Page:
Affordable student housing is an effective way to support students ’livelihoods.
Large low-income people, such as students, are particularly burdened by housing costs. In Finland, almost half of students spend more than 40 percent of their income on housing. The share is the second highest in Europe. The problem is exacerbated in large growth centers and especially in the metropolitan area.
Affordable student housing is an effective way to support students ’livelihoods. Rents for student housing can be up to 40 percent cheaper than market rents.
However, there are not enough suitable student housing for all applicants. Only about 26 percent of students live in student housing, and there is a long queue for studios in particular. More affordable and responsive student housing is needed.
The lack of suitable plots near campuses and good transport links is a key bottleneck in student housing construction. Municipalities are important enablers of student housing production through zoning and land transfers.
In Helsinki is a quantitative annual target for student housing production. This target was raised in the new implementation program for housing and related land use from 2023 onwards. The goal has been to evenly guarantee plots for student housing construction
The corresponding quantitative target for Espoo and Vantaa is still completely exhausted. Where Helsinki is handing over plots of land for student housing in a predictable way, especially in Espoo, many projects have been left on the preparation table for years. Without a concrete production target, the challenges of the process remain unidentified and unresolved.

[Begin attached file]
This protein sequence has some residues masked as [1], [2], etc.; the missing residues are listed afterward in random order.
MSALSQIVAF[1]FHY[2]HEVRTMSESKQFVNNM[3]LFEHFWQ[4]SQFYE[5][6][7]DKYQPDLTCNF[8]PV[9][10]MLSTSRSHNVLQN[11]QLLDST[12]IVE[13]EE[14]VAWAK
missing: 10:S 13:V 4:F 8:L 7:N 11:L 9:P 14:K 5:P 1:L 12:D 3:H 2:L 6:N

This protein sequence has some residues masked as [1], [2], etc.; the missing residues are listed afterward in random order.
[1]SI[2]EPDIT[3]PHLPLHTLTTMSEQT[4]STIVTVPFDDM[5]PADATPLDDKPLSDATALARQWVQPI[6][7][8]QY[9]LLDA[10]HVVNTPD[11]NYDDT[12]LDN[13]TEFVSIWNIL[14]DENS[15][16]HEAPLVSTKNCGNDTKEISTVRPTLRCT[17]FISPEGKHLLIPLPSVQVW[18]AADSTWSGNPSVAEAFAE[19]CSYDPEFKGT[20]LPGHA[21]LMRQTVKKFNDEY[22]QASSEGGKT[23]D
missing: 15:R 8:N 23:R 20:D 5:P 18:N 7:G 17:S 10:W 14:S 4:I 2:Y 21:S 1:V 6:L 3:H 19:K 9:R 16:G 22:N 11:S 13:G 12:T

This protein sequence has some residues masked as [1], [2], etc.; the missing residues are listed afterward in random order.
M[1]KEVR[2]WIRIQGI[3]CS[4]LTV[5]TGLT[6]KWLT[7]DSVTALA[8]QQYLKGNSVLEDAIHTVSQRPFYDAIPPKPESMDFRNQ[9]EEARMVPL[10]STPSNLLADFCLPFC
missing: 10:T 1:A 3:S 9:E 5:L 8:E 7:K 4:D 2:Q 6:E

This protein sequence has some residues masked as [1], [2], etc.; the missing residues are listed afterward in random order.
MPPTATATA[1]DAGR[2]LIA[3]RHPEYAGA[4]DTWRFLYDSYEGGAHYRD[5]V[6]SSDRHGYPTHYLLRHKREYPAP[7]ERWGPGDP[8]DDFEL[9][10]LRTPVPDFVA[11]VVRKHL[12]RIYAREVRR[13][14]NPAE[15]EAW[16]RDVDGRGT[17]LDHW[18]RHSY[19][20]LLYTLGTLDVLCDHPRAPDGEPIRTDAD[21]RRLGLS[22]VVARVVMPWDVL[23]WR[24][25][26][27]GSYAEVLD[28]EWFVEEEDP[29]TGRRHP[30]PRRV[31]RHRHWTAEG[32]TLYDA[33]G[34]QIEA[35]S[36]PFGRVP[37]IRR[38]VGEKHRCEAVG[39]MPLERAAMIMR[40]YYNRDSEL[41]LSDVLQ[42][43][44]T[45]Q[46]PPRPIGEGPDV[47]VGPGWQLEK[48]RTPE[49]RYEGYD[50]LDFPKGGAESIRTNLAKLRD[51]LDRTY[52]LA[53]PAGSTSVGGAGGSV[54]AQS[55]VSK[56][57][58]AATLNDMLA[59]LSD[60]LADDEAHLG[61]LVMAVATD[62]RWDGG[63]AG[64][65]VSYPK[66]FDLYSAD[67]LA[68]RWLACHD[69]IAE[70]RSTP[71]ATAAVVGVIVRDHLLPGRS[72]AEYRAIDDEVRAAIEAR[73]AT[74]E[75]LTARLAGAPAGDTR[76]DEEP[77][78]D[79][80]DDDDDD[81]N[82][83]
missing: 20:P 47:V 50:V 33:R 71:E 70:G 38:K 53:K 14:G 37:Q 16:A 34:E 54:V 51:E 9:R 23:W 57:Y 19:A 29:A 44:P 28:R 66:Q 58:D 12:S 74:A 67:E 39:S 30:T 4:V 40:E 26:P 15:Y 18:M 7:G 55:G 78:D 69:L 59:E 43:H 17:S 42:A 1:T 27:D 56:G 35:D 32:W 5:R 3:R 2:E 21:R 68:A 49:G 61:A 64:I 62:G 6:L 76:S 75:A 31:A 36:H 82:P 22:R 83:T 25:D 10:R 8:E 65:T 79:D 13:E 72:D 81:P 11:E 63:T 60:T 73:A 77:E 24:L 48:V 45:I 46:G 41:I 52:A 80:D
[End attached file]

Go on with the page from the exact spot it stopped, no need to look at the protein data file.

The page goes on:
During the 2010s, only a few new student housing projects were completed in Espoo. At the same time, the number of students has increased as a result of Aalto University’s campus decision.
Quantitative student housing production targets are needed for housing programs in the Helsinki metropolitan area, and their implementation will be monitored.
A study commissioned by the ministries in 2018 estimates that the production of student housing should be increased in the Helsinki Metropolitan Area by at least 6,000 apartments over the next ten years. Helsinki’s goal is to enable the construction of 500 student and youth apartments every year from 2023 onwards. As only part of this is student housing, the contribution of all cities in the metropolitan area is needed to achieve an annual rate of 600 apartments.
Shortage student housing is common in the metropolitan area. Resolving it requires regional coordination.
The municipalities of the Helsinki region agree on housing production targets through land use, housing and transport (mal) agreements with the state. Subsequent mal agreements must include production-specific student housing production targets.
Chairman, World Student Capital – Helsinki Metropolitan Area Students Association
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